Dog Has a Hematoma on Ear (Aural Hematomas)
Definition of Aural Hematomas
Aural hematomas are warm, painful swellings under the skin of a dog’s ear flap from accumulation of blood. They are common, and usually happen when dogs shake their heads and scratch at their ears to relieve itching associated with ear infections. Other things that can lead to head-shaking and ear-scratching are skin allergies, food allergies, infestation by fleas, mites, ticks or lice and twigs, grass awns, foxtails or other foreign things getting stuck inside the ear. Puncture wounds from fights with other animals can also cause hematomas. Dogs with long, heavy ears are most likely to develop aural hematomas, as are those living in hot, humid climates and those that go swimming a lot. Diagnosis isn’t difficult and surgical treatment fortunately is usually successful.
An dog aural hematoma is a localized collection of blood between the skin on the inner side of the ear flap (the “pinna”) and the auricular cartilage that contributes to the shape and stiffness of the ear. “Auricular,” and “aural,” mean pertaining to or coming from the ear.Aural hematomas are caused by bleeding from one or more terminal branches of the auricular artery, which provides the blood supply to the ears. The hematoma usually results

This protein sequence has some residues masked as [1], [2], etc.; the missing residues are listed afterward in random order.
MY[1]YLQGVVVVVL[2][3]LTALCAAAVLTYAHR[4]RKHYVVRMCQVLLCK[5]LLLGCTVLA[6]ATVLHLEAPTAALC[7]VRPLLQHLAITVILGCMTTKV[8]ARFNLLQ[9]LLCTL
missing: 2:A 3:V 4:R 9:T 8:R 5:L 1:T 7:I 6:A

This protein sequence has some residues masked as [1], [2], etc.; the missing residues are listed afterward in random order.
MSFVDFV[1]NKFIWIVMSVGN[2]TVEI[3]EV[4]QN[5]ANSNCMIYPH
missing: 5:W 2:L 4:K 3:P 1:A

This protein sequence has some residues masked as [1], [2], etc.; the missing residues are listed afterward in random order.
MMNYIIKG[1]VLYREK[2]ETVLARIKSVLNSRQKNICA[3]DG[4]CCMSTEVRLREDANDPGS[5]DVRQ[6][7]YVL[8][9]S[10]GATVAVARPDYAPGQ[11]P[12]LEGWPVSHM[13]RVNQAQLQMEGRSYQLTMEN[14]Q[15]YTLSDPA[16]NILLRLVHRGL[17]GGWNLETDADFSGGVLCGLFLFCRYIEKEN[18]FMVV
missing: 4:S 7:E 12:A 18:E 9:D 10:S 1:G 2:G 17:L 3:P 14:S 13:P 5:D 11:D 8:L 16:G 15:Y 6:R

Most localized swellings on the inside of the ear flaps (pinnae) are hematomas, although abscesses can also occur on the pinnae, especially after a dog fight.Owners of dogs with aural hematomas may notice one or more of the following signs:Dogs with particularly pendulous pinnae (long, heavy ears) tend to have an increased risk of developing aural hematomas. Dogs with outer ear infections (otitis externa) or middle ear infections (otitis media), and those with parasite infestation,
Aural hematomas are not particularly difficult to diagnose. However, they must be distinguished from an abscess, seroma or soft tissue neoplasia (cancer) for an appropriate treatment protocol to be determined. The diagnostic process really is focused on identifying the reason for the dog’s head-shaking and/or ear-scratching; the hematoma itself can be identified visually and by taking a fine needle aspirate to confirm that the fluid in the pocket is blood.When presented with a dog that
The goals of treating aural hematomas are to drain the blood-filled pocket, facilitate ongoing drainage until the inner layers of the ear flap can re-connect, promote adhesion of the epithelium and cartilage by promoting direct skin-to-cartilage contact, and prevent or at least minimize ear deformity and scarring.The most definitive way to treat an aural hematoma is to drain it surgically, flush the incision site thoroughly with sterile saline and then place several mattress sutures to